As new age technology, such as high-throughput sequencing and nanopores, slashes both costs and time needed for genomic analysis, the age where commercialisation of individual one thousand pound gemones dawns. With its inevitable manifestation around the corner, it has never been more pressing to assess impacts, both social and clinical, so that we can truly be prepared for the changes in how the genetic world interacts with everyday life.
As 10,000 new germline mutations are identified annually, and 300 new inherited disease genes highlighted, personalised genomic sequencing could be used to locate, monitor and understand further disease-associated mutations, though this will only be possible if the data is in fact made public. Inheritance of disease will be better understood, which is a very exciting prospect for potential parents, as current prenatal tests only identify a fraction of potential defects. Currently personalised genome sequencing is used for prenatal and preimplantation genetic testing of conditions such as Turner’s syndrome and muscular dystrophy; however these tests are currently available only to high risk children. With the potential commercialisation of sequencing, testing may be readily available to everyone, undeniably changing the way in which these tests are implemented and as with most change, the line between it being positive and negative lies thin.
‘All creatures would agree that it was better to be healthy than sick… well fitted than ill fitted for their part in life; in short that it was better to be a good rather than a bad specimen of their kind’ – Galton
Global screening of embryos for disorders could lead to self directed human evolution, in other words, eugenics. The risk of profitable ‘designer babies’ could lead personal genomics to encounter ethical scrutiny, therefore a balance will have to be struck:
‘Given the power and the authority granted to parents to seek to improve or better their children… at least (by) some forms of genetic selection or alteration (it) seems equally ethically defensible if they are undertaken freely and do not disempower or disadvantage their children’ – Galton
Certain countries have banned inappropriate preimplantation diagnosis, such as that for sex selection in the UK.
After heart disease, cancer and stroke, adverse drug reaction is the fourth most common cause of death for americans, the fast growing field of pharmacogenetics will find genomic profiles vital in the production of personalised medication. Not only would personalised medication reduce deaths from undesirable reaction, but these tailor made gems would benefit both diagnosis as well as treatment efficiency. While focusing on disease, it must be said that it’s susceptibility is complex, often involving multiple genes, with a partial influence of environmental exposure to certain substances, such as carcinogens. Shedding light on perhaps a limitation of sequencing is the reality that it is not likely to have a great deal of predictive power; a study analysing over 53,000 pairs of monozygotic twins for the incidence of 24 diseases, ranging from autoimmune to obesity associated diseases and cancer, implied 2% of women undergoing whole genome sequencing would have mutations linked to ovarian cancer detected; at least a one in ten chance of developing ovarian cancer. However, the remaining 98% having found no mutations would still be at a 1.4% risk, that of the general public; it would be fair to say that the day when sequences produces infallible figures is a while away.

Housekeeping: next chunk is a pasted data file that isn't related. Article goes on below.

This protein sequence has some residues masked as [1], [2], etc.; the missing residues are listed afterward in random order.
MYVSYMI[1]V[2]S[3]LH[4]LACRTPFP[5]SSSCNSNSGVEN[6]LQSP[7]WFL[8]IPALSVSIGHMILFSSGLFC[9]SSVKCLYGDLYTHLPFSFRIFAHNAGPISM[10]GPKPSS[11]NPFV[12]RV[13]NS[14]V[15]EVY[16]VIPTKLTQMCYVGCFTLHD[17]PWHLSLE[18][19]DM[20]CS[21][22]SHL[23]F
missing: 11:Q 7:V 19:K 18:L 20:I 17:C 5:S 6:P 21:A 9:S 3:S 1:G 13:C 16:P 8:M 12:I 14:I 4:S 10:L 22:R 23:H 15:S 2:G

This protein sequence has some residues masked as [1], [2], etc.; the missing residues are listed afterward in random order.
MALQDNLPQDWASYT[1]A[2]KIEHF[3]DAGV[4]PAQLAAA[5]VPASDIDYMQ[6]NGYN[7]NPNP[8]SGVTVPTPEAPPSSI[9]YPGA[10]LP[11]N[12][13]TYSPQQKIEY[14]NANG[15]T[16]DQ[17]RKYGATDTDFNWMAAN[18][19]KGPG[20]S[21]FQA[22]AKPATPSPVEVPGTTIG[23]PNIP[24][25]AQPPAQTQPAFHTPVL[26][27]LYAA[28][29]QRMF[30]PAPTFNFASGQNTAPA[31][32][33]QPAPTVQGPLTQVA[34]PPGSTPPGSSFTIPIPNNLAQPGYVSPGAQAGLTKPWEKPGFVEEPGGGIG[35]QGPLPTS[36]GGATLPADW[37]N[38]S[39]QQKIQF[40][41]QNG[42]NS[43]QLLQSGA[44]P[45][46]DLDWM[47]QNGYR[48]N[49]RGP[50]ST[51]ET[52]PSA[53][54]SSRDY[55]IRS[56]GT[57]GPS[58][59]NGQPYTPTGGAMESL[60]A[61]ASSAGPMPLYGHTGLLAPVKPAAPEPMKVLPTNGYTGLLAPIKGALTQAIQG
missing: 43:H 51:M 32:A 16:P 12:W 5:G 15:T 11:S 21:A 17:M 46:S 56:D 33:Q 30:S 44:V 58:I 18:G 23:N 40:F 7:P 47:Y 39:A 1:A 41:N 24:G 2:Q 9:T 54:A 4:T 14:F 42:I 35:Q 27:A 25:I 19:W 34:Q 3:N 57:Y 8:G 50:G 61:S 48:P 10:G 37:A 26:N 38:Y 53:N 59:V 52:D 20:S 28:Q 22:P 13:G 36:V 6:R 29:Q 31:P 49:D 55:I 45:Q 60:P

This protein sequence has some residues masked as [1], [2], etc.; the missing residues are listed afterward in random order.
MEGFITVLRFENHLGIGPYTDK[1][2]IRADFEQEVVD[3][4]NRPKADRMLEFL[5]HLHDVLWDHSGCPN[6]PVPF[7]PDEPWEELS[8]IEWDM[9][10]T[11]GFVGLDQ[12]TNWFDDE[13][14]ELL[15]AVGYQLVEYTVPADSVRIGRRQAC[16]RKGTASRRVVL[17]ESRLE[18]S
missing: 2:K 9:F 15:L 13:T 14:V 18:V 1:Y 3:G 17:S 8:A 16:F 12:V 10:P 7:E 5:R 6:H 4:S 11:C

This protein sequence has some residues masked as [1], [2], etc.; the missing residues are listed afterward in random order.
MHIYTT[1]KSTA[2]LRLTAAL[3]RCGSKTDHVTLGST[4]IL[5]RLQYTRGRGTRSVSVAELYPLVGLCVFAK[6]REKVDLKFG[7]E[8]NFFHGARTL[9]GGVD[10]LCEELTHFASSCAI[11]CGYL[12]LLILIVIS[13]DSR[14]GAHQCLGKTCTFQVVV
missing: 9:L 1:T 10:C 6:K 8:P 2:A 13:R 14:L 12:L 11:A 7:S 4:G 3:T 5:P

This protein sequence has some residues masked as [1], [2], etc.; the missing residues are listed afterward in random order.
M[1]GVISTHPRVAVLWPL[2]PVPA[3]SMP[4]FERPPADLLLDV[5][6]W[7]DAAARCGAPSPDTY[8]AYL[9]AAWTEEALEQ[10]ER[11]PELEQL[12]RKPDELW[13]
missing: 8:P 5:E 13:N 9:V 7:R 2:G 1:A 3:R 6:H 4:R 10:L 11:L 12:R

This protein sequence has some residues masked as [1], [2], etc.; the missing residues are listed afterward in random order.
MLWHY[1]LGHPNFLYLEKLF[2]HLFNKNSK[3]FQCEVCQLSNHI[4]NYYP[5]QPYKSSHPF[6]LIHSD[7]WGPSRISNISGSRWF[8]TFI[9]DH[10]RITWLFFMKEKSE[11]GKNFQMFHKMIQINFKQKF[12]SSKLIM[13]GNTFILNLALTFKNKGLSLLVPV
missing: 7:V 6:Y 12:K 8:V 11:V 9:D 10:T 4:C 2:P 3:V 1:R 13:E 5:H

Unfortunately sequencing may also reveal to patients more than they were prepared to know, diagnosing age-onset, incurable diseases such as Alzheimer’s disease. And once the diagnosis has been confirmed, who else has the right to know? New guidelines issued by the UK GMC allow disclosure of patient information, given the diagnosis of a genetically heritable disease to family members if it is ‘justified in the public interest’. Genetic availability dawns a problematic issue as the UK lacks a counterpart to the USA Genetic Information Nondiscrimination Act.
There also remains the risk of people missing out on potentially life-saving intervention; as genomic sequencing enable quick, cost-efficient diagnosis and family history has long been collected as a means of assessing risk, individuals may not get tested in the fear of employment and insurance discrimination. Although comfort can be taken in the fact that the US Department of Energy and the National Institute of Health devotes 3-5% of their annual Human Genome Project budget towards studying the ethical, legal and social issues surrounding genetic availability, illustrating how research into the issue is currently active.
Sequencing potentials are astounding; from revolutionising diagnosis of disease to screening embryos for chromosomal abnormalities. Personal genomic sequencing allows useful deviations from the reference genome to be analysed. In turn, these incentivise an increase in the sophistication of modern technology. The ethical issues of pharmacogenetics, eugenics and social discrimination dawn as a result of personal genomic sequencing; although there is evidence that research is going towards investigating problematic issues, with rules and regulations already in place. As time progresses, so will our knowledge, all that remains is the hope that we are prepared for the double helix’s dormant revelations.
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